Skip ahead hours later. We’ve had an awesomely productive day, with lots of great ideas bandied about. We’ve had a few more very light hint of gas, but nothing like that morning. Then, out of nowhere, a strong whiff of gas has us all jumping from our chairs. By now the temperature outside had dropped to around 45 degrees, but even so we opened all the windows and doors, and called the landlord once more. He didn’t answer that call, nor were the calls to the ‘after hours emergency line’ picked up. After some debate, we decided to call the gas company directly.

Now, at this point we were concerned but not freaked out. But once the gas company told us to leave the premises immediately, being sure not to flip any light switches or do anything else that may cause a spark, we were well and truly worried. Grabbing our purses and laptops, we headed into the cold night, crossing the street to wait for reinforcements.

We must have looked like a bunch of refuges, lugging our computer bags, our shoulders draped in blankets and huddled together for warmth.

And then, like something out of a movie, we watched as the next door neighbor came out onto his porch, popped a cigarette in his mouth, lifted his lighter and—


He nearly dropped his lighter as five hysterical women screamed, arms waving, yelling for him not to light his cigarette. Eliza was the only one who thought to clarify, shouting, “I don’t hate cigarettes, but there’s a gas leak!”

This would, of course, be the exact moment that the gas company shows up. One look at their faces make it clear that they witnessed the five unkempt (who needs showers, make-up, or real pants when you’re writing??), hysterical women with blankets on their shoulders screaming and gesturing wildly to strangers fifty feet away.

Let me just tell you how eager they were to take us seriously. These two didn’t even bother to conceal their eye-rolls as they exchanged looks, gathered their equipment, and headed to the condo. Closing the doors and windows, they started in the kitchen. We got our first taste of justification when they found a tiny, barely detectable leak at the stove connecter. We got our second taste when the fireplace was found to be leaking like a sieve. The little meter doohicky sounded like a tornado siren by the time he stuck it next to the logs.

Then he went upstairs. From below, all we could hear was muffled, “Oh, no. No, no, no. No, no, NO!” When he finally descends, he’s shaking his head. “You have nothing here going good. We’re shutting off the gas to the whole place.”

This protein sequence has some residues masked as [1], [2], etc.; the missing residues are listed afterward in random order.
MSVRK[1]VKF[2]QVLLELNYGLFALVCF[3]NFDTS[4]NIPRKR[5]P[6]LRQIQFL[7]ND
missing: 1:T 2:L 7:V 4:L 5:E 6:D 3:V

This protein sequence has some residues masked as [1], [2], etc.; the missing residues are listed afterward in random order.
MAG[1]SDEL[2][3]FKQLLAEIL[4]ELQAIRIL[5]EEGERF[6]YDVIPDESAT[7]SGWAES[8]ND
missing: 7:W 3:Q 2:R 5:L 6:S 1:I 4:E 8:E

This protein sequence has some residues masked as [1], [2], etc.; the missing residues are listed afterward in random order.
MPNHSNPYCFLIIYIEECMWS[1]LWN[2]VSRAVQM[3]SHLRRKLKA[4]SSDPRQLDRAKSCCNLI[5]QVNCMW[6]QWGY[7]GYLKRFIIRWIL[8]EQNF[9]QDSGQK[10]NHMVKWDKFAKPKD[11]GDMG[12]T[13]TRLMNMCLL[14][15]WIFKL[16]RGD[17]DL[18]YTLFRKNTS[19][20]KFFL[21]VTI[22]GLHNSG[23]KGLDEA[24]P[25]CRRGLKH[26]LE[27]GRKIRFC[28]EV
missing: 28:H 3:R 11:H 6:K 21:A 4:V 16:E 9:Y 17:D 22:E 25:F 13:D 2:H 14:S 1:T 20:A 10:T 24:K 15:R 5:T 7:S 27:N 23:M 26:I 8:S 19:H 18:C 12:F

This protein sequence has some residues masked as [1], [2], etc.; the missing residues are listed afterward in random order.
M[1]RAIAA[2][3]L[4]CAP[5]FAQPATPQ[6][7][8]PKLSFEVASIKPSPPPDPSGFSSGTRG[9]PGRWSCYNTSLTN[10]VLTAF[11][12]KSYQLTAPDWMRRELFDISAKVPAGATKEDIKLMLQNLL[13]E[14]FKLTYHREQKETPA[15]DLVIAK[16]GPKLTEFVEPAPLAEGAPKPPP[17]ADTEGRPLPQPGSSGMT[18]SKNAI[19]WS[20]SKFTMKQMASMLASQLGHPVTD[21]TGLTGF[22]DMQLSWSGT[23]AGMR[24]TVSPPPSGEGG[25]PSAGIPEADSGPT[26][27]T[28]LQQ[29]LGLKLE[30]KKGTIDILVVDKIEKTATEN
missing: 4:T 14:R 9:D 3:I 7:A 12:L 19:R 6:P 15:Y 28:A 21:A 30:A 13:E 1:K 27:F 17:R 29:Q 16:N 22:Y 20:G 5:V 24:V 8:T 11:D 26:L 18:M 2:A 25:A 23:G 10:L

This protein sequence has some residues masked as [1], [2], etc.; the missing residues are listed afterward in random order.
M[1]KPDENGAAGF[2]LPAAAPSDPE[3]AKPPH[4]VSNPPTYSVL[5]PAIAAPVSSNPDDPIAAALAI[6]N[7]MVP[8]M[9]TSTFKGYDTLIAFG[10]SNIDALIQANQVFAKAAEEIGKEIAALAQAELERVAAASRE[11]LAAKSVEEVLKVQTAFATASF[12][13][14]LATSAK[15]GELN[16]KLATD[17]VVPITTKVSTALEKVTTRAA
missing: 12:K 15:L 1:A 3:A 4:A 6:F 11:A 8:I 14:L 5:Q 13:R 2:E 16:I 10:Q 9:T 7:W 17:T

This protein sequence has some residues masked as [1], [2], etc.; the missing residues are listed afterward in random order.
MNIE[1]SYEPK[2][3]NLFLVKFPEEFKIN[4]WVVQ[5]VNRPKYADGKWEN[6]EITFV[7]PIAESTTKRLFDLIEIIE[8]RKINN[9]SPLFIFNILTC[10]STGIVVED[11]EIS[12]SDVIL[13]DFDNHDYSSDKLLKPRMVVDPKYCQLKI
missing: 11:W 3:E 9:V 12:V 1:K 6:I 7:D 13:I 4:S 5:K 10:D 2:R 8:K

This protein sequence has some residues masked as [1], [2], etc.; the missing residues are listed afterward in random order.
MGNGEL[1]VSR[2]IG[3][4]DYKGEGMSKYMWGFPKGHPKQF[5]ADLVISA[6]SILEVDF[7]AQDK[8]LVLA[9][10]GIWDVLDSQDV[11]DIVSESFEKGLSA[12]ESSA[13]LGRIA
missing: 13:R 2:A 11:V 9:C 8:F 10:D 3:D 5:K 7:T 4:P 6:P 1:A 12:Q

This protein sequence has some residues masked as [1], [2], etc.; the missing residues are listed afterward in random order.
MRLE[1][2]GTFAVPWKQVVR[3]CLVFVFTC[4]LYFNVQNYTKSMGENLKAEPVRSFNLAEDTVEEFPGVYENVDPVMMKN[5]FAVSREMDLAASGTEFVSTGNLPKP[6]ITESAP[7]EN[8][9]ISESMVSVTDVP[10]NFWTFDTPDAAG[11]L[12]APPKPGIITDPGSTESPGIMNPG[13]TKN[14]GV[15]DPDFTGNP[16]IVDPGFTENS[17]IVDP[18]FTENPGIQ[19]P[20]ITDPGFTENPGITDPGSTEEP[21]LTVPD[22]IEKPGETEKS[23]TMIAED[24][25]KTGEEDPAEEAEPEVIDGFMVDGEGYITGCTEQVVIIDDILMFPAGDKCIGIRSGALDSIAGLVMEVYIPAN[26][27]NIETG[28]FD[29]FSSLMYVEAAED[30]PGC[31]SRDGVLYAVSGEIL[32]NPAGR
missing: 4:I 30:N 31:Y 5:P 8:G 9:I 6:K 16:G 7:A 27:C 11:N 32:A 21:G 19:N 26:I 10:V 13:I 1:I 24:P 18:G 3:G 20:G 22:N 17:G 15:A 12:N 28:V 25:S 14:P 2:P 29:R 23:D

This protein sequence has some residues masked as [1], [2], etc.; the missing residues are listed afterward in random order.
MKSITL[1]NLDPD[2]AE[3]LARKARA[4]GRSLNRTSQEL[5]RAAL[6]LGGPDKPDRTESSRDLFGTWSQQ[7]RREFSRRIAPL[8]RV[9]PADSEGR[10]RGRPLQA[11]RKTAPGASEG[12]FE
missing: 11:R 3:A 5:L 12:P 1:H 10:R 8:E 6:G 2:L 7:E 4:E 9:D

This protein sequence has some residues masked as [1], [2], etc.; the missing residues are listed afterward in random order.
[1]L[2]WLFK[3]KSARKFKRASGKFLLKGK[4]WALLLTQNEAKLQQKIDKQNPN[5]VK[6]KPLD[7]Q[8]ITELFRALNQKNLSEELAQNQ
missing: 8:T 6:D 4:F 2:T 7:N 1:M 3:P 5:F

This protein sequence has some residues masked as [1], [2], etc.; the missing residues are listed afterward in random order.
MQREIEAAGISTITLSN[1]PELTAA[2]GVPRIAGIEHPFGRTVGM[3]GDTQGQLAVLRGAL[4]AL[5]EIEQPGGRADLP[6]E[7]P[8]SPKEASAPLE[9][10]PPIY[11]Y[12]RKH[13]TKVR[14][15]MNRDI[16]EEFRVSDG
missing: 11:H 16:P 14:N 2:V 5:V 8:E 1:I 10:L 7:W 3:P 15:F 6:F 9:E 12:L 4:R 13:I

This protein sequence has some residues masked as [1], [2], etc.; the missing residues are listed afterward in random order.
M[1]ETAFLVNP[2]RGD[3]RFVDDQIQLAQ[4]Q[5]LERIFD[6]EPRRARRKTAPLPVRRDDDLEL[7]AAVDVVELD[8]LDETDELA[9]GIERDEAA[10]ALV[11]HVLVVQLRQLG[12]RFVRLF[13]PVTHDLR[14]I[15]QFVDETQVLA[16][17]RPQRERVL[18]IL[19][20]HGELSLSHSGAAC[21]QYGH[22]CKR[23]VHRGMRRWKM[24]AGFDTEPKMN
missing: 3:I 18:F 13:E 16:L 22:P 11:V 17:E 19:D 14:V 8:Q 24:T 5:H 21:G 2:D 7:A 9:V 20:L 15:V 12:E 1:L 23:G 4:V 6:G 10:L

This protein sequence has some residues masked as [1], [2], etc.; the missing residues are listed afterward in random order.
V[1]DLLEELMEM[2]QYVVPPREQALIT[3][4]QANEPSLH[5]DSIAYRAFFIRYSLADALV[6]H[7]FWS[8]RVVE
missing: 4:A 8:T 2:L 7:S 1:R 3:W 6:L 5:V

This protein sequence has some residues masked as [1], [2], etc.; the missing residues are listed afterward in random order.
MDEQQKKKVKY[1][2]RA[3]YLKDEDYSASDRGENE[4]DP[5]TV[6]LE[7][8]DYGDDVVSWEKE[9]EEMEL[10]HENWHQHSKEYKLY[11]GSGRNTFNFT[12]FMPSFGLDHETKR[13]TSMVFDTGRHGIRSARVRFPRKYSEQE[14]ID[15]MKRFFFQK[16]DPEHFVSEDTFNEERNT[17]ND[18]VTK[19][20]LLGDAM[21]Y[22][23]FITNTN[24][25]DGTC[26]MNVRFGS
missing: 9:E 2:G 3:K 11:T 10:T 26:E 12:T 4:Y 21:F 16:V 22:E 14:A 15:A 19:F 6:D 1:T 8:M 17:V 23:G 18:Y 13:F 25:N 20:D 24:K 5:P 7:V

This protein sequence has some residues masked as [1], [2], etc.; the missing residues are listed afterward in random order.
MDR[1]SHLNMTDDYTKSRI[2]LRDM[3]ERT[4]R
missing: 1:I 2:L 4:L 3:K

In the words of Eliza Evans, what sweet, terrible vindication!! Having realized that we are not just a bunch of panic-stricken females, the gas guy is quickly becoming a friend. Had he not just saved us from blowing up? After learning about all the illegal things going on with the (*leaking*) furnace and water heater, we’ve decided we must dedicate out next books to Bob. By the end of the night, he leaves with two signed books, a handful of bookmarks and post-it notes, and a reader gift bag.

And we leave as well – heading to the conference hotel a day early. On the way, I leave a voicemail for the landlord that still has not called us back. “Dear landlord. The gas company has found four separate leaks and three code violations. They have shut off the gas to the condo, and having no heat, hot water, or stove, we are headed to a hotel. Feel free to call me tomorrow if you need to know where to send the refund. Love, the non-delusional, wholly vindicated, justifiably irritated renters from Apt. 2B”

Side note: We made a pact to check into the hotel and hightail it to the room as fast as possible, not wanting to be seen in all our grungy, make-up-less glory. Which is why, of course, I saw every person I have ever known hanging out in the lobby that night, lol. Thank goodness I’m not yet published, so there were no readers who could recognize me… unlike the talented Heather Snow, who had just that happen. :-) Seriously, I’m still laughing just thinking of the look on Heather’s face when the reader came up to her.

(If you would like to see a play-by-play account, we used the hash tag #gasleak12 to document the whole debacle)

Moral of the story? It’s trifold

1) Never underestimate a woman's mental capacity (or five women, as the case may be)

2) Always brush your hair, even if you don’t plan on leaving the house. You never know!

3) Never cross a writer – you’re bound to end up the scullery maid or rat-catcher in their next book! (I’m talking to you, Mr. Landlord!) On the flip side, if you’re nice, you may end up with a dedication. Keep an eye out, Bob the hero – you, sir, shall be immortalized in my next book!

If you could immortalize someone – be it for something good or bad – who would it be? Why?

Well, in honor of the most awesome dessert cocktail ever that we ordered at the hotel, here is a recipe for Godiva Chocolate Martini’s!

1 1/2 shots Godiva chocolate liqueur
1 1/2 shots crème de cacao
1/2 shot vodka
2 1/2 shots half-and-half

Chocolate syrup

Whipped Cream

Mix all ingredients in a shaker with ice, shake and pour into a chilled, chocolate-swirled cocktail glass. Top with whipped cream and enjoy!

Read more: Godiva Chocolate Martini recipe http://www.drinksmixer.com/recipes/302/#ixzz1sJk9ZYIN